BACKGROUND

[0002] The membrane protein gene superfamily of G-protein coupled receptors (GPCRs) has been characterized as having seven putative transmembrane domains. The domains are believed to represent transmembrane α-helices connected by extracellular and cytoplasmic loops. G-protein coupled receptors include a wide range of biologically active receptors, such as hormone, viral, growth factor and neuroreceptors.

[0003] G-protein coupled receptors have been characterized as including these seven conserved hydrophobic stretches of about 20 to 30 amino acids, connecting at least eight divergent hydrophilic loops. The G-protein family of coupled receptors includes dopamine receptors which bind to neuroleptic drugs used for treating psychotic and neurological disorders. Other examples of members of this family include, but are not limited to, calcitonin, adrenergic, endothelin, cAMP, adenosine, muscarinic, acetylcholine, serotonin, histamine, thrombin, kinin, follicle stimulating hormone, opsins, endothelial differentiation gene-1 receptor, rhodopsins, odorant, cytomegalovirus receptors.

[0004] Most G-protein coupled receptors have single conserved cysteine residues in each of the first two extracellular loops which form disulfide bonds that are believed to stabilize functional protein structure. The 7 transmembrane regions are designated as TM1, TM2, TM3, TM4, TM5, TM6, and TM7. TM3 has been implicated in signal transduction.

[0005] Phosphorylation and lipidation (palmitylation or farnesylation) of cysteine residues can influence signal transduction of some G-protein coupled receptors. Most G-protein coupled receptors contain potential phosphorylation sites within the third cytoplasmic loop and/or the carboxy terminus. For several G-protein coupled receptors, such as the b-adrenoreceptor, phosphorylation by protein kinase A and/or specific receptor kinases mediates receptor desensitization.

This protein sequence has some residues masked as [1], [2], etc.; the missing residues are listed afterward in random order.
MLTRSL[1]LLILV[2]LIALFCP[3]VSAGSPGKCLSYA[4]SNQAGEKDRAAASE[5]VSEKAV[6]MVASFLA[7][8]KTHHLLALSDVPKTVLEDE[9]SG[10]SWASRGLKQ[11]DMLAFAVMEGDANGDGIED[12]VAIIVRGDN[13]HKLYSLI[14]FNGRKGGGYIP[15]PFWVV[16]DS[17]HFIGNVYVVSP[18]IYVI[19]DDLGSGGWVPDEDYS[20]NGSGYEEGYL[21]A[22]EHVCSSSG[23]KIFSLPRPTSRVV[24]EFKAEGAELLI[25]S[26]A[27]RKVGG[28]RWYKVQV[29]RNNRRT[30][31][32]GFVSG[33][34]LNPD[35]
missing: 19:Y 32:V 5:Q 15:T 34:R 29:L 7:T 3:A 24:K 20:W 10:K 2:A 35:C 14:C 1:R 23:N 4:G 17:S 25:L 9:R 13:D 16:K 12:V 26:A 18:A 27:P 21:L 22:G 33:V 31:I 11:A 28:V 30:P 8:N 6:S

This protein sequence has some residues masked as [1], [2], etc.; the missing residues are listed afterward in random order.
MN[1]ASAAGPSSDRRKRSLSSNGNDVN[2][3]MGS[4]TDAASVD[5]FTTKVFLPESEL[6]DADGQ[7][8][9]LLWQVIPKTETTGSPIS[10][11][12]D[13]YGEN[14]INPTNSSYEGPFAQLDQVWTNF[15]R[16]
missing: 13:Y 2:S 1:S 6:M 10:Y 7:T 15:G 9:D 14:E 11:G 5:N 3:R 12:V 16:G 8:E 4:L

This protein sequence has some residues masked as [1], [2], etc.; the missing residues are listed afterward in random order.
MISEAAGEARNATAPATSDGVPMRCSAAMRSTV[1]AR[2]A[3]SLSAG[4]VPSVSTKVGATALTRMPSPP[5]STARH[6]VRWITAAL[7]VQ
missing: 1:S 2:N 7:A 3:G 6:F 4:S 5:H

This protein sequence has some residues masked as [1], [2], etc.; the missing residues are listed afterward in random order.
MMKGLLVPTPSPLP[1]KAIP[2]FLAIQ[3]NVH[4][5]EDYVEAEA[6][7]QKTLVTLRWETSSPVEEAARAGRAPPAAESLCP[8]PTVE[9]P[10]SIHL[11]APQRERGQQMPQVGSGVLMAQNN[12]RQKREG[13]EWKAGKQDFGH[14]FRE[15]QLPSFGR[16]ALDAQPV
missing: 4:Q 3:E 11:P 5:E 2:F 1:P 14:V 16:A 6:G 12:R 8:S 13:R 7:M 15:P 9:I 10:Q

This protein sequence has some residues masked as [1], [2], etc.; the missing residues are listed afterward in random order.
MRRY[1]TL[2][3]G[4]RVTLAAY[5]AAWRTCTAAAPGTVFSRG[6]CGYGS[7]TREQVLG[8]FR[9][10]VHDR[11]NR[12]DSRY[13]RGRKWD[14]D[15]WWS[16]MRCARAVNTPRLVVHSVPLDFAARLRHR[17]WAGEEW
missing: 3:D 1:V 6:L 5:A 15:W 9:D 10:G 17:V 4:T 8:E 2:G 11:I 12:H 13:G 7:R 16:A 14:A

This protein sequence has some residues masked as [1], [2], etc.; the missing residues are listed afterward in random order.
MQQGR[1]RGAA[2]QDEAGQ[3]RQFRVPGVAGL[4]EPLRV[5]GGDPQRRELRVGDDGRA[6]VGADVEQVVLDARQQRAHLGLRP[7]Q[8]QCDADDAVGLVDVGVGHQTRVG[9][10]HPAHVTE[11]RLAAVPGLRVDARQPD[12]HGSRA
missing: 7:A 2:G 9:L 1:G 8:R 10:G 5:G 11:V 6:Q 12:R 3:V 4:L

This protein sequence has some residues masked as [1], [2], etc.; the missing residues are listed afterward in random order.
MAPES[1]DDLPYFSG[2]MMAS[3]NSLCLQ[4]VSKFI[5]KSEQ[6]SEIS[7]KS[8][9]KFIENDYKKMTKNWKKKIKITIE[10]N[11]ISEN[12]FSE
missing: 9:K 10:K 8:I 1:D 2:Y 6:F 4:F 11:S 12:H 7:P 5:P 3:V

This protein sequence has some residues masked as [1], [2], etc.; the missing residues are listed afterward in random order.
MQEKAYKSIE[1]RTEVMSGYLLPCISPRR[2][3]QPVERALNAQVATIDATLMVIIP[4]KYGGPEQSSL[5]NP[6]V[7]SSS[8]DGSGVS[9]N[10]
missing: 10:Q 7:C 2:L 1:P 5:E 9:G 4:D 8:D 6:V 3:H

[0006] For some receptors, the ligand binding sites of G-protein coupled receptors are believed to comprise a hydrophilic socket formed by several G-protein coupled receptor transmembrane domains, which socket is surrounded by hydrophobic residues of the G-protein coupled receptors. The hydrophilic side of each G-protein coupled receptor transmembrane helix is postulated to face inward and form a polar ligand binding site. TM3 has been implicated in several G-protein coupled receptors as having a ligand binding site, such as the TM3 aspartate residue. TM5 serines, a TM6 asparagine and TM6 or TM7 phenylalanines or tyrosines are also implicated in ligand binding.

[0007] G-protein coupled receptors can be intracellularly coupled by heterotrimeric G-proteins to various intracellular enzymes, ion channels and transporters. See Johnson, et al., Endoc. Rev., (1989) 10: 317-331). Different G-protein a-subunits preferentially stimulate particular effectors to modulate various biological functions in a cell. Phosphorylation of cytoplasmic residues of G-protein coupled receptors have been identified as an important mechanism for the regulation of G-protein coupling of some G-protein coupled receptors. G-protein coupled receptors are found at numerous sites within a mammalian host.

[0008] Over the past 15 years, nearly 150 therapeutic agents targeting 7 transmembrane (7 TM) receptors have been successfully introduced onto the market, thereby establishing their value as therapeutic targets.

SUMMARY

[0009] A first aspect of the present invention is a method of screening a test compound to determine whether the compound is a GPR40 receptor ligand. The method comprises detecting whether the test compound competitively inhibits the binding of a fatty acid GPR40 ligand to a GPR40 receptor.